India is finalizing an alternative payment system that will allow it to continue trading with Russia, which has been subjected to a barrage of Western sanctions since its invasion of Ukraine, an Indian newspaper reported on March 13.
The Indian government is finalizing a bank to set up an alternative payment system that will allow Russia to deposit rubles while India deposits rupees, an official familiar with the matter told Hindustan Times.
The official said that talks are on with representatives of the Reserve Bank of India, the State Bank of India, and Kolkata-based UCO Bank regarding the payment mechanism.
India used the same mechanism to import Iranian oil after the United States imposed sanctions against Iran in 2012 for its nuclear weapons program. At that time, UCO Bank was appointed and anchored a “Vostro account” from an Iranian bank.
The government also has established a top inter-ministerial panel, led by Economic Affairs Secretary Ajay Seth, to analyze the effects of the Western sanctions against Russia on India’s economy.
The official, who spoke on condition of anonymity, said India would prioritize imports of edible oil and fertilizers because a shortage of any of those goods could lead to food inflation and affect the country’s agriculture sector.
Discussions with banks concluded that India has a better chance of negotiating the rates of its share of Russian oil, given Russia’s dwindling oil market as a result of Western sanctions, the official said.
India has called for an end to violence in Ukraine, while refraining from outright condemnation of Russia, with which it has long-standing political and security ties.
A top Pentagon official expressed understanding of India’s decision to abstain from voting on U.N. resolutions condemning Russia’s aggression against Ukraine, saying the United States acknowledges India’s “complicated history and relationship with Russia,” The Times of India reported.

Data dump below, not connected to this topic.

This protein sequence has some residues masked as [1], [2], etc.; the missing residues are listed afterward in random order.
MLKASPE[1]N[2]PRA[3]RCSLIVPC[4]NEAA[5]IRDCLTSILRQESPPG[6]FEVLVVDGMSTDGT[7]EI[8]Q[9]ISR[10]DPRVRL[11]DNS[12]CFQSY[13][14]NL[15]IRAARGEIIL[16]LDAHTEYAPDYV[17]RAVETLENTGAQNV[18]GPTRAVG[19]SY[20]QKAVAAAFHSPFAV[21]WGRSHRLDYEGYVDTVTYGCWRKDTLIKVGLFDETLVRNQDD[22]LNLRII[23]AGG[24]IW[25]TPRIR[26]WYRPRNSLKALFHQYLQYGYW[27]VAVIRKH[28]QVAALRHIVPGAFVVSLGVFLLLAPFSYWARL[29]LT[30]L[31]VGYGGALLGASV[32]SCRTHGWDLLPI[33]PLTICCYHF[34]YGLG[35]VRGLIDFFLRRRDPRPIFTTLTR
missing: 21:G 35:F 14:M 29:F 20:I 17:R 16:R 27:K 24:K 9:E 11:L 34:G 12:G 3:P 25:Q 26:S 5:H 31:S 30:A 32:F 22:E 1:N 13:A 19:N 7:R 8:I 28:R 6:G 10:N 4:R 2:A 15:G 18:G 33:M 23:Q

Ely Ratner, U.S. assistant secretary of defense for Indo-Pacific Security Affairs, said during a congressional hearing on March 10 that India is “diversifying their arms purchases away from Russia” and is “moving in the right direction.”
“That’s going to take some time, but they are clearly committed to doing that, including increasing the indigenization of their own defense industry,” Ratner said. “That’s something we should support.”
U.S. Rep. Ro Khanna (D-Calif.) said the United States would be a greater ally to India because the U.S. supported India during its 1962 conflict with China.
“I think it’s obvious that the U.S. would stand against Chinese aggression on the Line of Actual Control far more than Russia or Putin would, and that we really need to press India to not be as dependent on Russian defense and to be willing to condemn Putin’s aggression in Ukraine, just like we would condemn Chinese aggression beyond the Line of Actual Control,” he said.
Russia’s 2021 exports to India were $6.9 billion, mainly mineral oils, fertilizers, and rough diamonds, while India exported $3.33 billion worth of goods to Russia in 2021, mainly pharmaceutical products, tea, and coffee.
Reuters contributed to this report.